Thirty years after entering into a federal consent decree over how it handles foster children, Baltimore Social Services has been housing them illegally again in its offices downtown, according to attorneys representing city foster children.
State law requires that foster children sleep in licensed facilities, but the agency’s offices are not licensed. Such a sleeping arrangement is forbidden by the 1988 consent decree, which resulted from the ongoing class-action lawsuit brought on behalf of the children. By law, they may not stay longer than four hours in the offices.
Yet attorneys Mitchell Mirviss and Joan Little, who represent foster children in Baltimore, said it’s happening again with greater regularity. So far this year, the agency has kept more than 100 children in unlicensed facilities longer than four hours, said Mirviss, who receives reports of such violations because he represents foster children in the lawsuit. Some of them spent the night inside the Social Services office on North Gay Street, he said.
Little, chief of child advocacy at the nonprofit Maryland Legal Aid, has represented some of the children who spent the night in the office. Little said she began to hear of the overnight stays at the start of this summer.
The office, which is staffed 24 hours a day, lacks a shower, cafeteria and license to shelter the children. Wright said she slept there on and off from May to June, when her social worker couldn’t find her a foster family or other placement. The young woman ate breakfast from McDonald’s.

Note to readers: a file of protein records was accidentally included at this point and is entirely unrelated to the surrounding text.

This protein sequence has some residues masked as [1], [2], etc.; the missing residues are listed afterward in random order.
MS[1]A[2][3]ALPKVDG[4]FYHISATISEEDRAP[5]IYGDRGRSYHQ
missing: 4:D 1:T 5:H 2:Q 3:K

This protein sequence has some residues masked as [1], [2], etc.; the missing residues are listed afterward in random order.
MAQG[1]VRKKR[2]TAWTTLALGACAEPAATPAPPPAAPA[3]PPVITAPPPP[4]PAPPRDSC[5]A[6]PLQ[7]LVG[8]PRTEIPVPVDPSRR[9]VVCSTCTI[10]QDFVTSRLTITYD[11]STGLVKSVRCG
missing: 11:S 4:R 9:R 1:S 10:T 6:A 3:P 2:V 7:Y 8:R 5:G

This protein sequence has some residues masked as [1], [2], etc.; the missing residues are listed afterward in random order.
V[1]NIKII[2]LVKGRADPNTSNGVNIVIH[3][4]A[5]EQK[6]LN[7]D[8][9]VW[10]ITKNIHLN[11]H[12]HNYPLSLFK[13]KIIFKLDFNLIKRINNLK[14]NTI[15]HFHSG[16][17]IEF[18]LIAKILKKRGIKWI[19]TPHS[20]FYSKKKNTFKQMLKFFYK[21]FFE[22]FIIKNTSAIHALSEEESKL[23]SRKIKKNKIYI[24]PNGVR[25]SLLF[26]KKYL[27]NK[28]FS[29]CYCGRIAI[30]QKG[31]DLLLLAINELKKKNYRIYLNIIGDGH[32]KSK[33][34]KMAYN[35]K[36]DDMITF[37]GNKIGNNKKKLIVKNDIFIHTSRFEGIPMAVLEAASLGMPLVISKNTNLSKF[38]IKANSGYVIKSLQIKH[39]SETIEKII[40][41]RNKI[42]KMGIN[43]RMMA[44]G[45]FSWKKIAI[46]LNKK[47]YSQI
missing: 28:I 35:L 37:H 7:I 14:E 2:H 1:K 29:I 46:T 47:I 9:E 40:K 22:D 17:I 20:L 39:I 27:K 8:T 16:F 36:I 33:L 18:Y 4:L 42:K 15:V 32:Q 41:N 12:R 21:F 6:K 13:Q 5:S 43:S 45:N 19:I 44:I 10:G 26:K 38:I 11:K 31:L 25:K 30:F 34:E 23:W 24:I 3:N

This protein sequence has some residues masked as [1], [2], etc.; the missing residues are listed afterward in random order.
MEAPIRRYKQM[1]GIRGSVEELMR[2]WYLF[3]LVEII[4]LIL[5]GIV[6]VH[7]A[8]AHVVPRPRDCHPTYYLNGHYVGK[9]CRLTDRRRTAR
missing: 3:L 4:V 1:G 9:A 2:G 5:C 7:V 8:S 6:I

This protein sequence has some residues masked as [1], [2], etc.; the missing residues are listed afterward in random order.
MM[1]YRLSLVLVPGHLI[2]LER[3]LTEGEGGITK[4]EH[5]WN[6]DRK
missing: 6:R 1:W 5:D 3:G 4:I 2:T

“It was me and six other kids,” she said. “Don’t nobody want to be there.”
Social Services officials declined interview requests, but in a written statement Friday, Director Stacy Rodgers acknowledged some recent issues. While the agency properly placed 243 foster children per month — or 94 percent — within four hours in the year ended June 30, placements took an average of 9.8 hours for the other 6 percent, she said in the statement. Agency officials also conceded they had trouble placing seven children beginning in April.
“We take this responsibility extremely seriously, and make every effort to find an appropriate placement for every youth that comes into our care as quickly as humanly possible,” Rodgers said.
Attorney Rhonda Lipkin, who was appointed by the court to monitor the agency’s implementation of consent decree reforms, declined to comment on the overnight stays. Lipkin said she will address the matter in detail in a report she files in about a month.
Mirviss said a shortage of foster homes and a dramatic reduction in group homes have left the agency without places for all children. Last year brought the closure of Good Shepherd Services, a longtime residential treatment program for adolescents in Halethorpe, which housed foster children.
“Their array of placement options shrank,” Mirviss said. “They were caught short.”
Another challenge is that some foster families are reluctant to take teenagers and children with behavioral and mental health difficulties, leaving older children with no place to spend the night.
Often, Little said, these children require counseling and medication.